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Childhood Illness, School and Hobbies

Wartime School

Annie was nine years old when WW2 broke out.

She wrote in her diary:

‘September 3rd 1939 was a day that changed the world forever. Auntie Annie met Joan, Arthur and myself coming home from Sunday School. She told us that Neville Chamberlain, the Prime Minister had given Hitler an ultimatum. If Hitler would not promise to stop invading countries across the English Channel by 11 o’clock that day then we would have to fight against him.’

War was declared with Germany later that day.

From that moment on everything changed. Not long after war was declared Annie’s father was ‘called up’ to be a member of the armed forces. He was enlisted into the Royal Corps of Signals as a Batman.


Ernest Clarke in Army Uniform
Ernest Clarke in Army Uniform

Annie did not go back to school in September. The Summer holidays were extended and children had 13 weeks of holiday. Initially children attended school for just five half days or three full days a week. When Annie did go back to school there were few male teachers as they had all been conscripted for the war. Retired teachers were asked to return to work to help out the war effort and even married women, who had previously been forced to give up their jobs on getting married, were asked to return to teaching.

Other things were different too:

  • One book was used for all subjects as there was a shortage of paper.
  • Pencils had to be used until they were very small. You could only have another pencil if you had the stub of your old pencil as evidence that you needed a new one, so if you lost your pencil stub you were in trouble!
  • All children had to carry a gas mask at all times. There were daily inspections and practices and if you forgot your gas mask you would have to go home for it. Babies had ‘Mickey Mouse’ gas masks that they could lie down in. Like many children, Annie made a brown cardboard case for her gas mask and then she made a waterproof cover.
  • Everyone had to have an identity card with a number and an identity disc.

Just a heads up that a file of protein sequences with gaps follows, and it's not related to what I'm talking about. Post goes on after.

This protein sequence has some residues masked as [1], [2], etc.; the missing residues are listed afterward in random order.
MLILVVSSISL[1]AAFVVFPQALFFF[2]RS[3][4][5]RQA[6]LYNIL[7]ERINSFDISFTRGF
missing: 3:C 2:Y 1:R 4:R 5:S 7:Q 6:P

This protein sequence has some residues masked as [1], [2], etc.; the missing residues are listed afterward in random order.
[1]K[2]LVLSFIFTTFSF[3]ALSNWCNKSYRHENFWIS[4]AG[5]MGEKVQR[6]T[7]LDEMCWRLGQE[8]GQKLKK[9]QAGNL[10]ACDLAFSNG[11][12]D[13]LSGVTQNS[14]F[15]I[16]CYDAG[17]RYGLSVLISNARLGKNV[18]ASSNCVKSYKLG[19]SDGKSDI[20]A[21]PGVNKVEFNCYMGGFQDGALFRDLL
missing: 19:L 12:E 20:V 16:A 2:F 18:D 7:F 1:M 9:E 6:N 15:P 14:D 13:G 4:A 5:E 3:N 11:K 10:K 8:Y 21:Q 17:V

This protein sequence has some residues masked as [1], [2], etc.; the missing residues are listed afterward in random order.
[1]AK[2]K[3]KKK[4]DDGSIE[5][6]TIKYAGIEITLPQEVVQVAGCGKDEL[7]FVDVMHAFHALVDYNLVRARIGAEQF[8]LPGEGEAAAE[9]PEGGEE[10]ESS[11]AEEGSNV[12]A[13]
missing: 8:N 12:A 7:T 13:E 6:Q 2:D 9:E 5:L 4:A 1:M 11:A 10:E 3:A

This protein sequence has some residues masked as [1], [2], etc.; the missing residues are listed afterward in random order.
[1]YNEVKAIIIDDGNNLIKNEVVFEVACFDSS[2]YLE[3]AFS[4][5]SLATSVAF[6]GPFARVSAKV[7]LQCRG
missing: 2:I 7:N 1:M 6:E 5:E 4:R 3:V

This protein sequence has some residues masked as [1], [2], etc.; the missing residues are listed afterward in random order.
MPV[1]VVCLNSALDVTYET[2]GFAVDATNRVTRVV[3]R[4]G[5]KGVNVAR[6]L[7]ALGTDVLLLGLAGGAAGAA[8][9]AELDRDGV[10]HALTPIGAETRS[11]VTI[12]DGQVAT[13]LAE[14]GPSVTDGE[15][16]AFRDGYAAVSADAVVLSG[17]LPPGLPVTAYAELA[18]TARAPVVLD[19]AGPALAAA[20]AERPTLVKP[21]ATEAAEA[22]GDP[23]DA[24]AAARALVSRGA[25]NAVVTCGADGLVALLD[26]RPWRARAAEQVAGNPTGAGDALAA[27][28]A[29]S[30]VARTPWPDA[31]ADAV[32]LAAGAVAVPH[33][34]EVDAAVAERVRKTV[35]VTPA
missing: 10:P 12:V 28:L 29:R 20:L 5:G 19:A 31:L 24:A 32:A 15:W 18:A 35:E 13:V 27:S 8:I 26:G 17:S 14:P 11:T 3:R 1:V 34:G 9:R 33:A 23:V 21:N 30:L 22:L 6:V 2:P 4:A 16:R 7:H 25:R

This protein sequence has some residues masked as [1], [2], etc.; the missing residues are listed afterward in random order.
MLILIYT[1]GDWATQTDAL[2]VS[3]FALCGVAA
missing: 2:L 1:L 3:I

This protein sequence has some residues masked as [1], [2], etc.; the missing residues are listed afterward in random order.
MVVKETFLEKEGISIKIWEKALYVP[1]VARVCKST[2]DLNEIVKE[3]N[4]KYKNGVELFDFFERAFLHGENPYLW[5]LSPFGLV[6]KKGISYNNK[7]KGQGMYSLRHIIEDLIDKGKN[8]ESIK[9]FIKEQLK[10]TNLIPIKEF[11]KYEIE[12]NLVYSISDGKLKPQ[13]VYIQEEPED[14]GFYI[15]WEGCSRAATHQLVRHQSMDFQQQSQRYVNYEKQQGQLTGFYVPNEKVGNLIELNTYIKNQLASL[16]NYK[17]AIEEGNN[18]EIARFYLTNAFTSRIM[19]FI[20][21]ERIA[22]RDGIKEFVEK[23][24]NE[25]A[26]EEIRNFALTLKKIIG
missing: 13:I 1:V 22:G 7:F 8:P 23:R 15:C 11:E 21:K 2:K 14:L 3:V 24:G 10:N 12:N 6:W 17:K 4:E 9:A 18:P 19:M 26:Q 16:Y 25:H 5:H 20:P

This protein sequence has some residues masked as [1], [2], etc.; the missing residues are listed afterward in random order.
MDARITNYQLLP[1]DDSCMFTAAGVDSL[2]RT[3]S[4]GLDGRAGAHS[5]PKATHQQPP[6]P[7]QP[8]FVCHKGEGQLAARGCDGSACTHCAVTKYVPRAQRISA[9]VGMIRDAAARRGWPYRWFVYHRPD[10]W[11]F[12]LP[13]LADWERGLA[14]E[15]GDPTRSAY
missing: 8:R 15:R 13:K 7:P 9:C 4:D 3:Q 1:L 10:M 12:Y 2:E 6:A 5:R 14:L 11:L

• All the windows had to be taped up to help reinforce the glass in case there was a bombing that might shatter the glass.
  • The National Anthem was sung every day at Annie’s school. Everyone had to stand up and sing, ‘God Save our Gracious King.’


Over the next few weeks the country prepared for war. Some children were evacuated out of the cities and into the country as it was felt that they would be safer there. Annie stayed at home with her mother. Some children were even evacuated to Leeds, especially if they were from London and had relatives in the Leeds area. Annie had a friend called Bill who came to Leeds and ended up staying for eight years.

The period of time between September 1939 and April 1940 was called ‘The Phoney War’ as nothing actually happened, but it did give people time to prepare for when the bombings actually started.

Many children from Leeds were sent to Lincolnshire for safety at this time but as the war did not start immediately some of them came back home to Leeds.


A group of children evacuated from an English city have reached their new location



Batman: Common in WW1, a ‘batman’ or ‘batwoman’ was a soldier-servant. They were assigned to an officer, and did tasks such as packing kit, acting as a chauffeur, cleaning the officer’s uniform etc. By WW2, only senior officers of the Army and Royal Air Force were officially assigned their own batmen. The position of batman or batwoman was a desirable one as the soldier often got better rations and other favours from their officer.

Conscripted: Under conscription, members of the public who are eligible to join the armed forces must do so by law, and are said to be ‘conscripted’.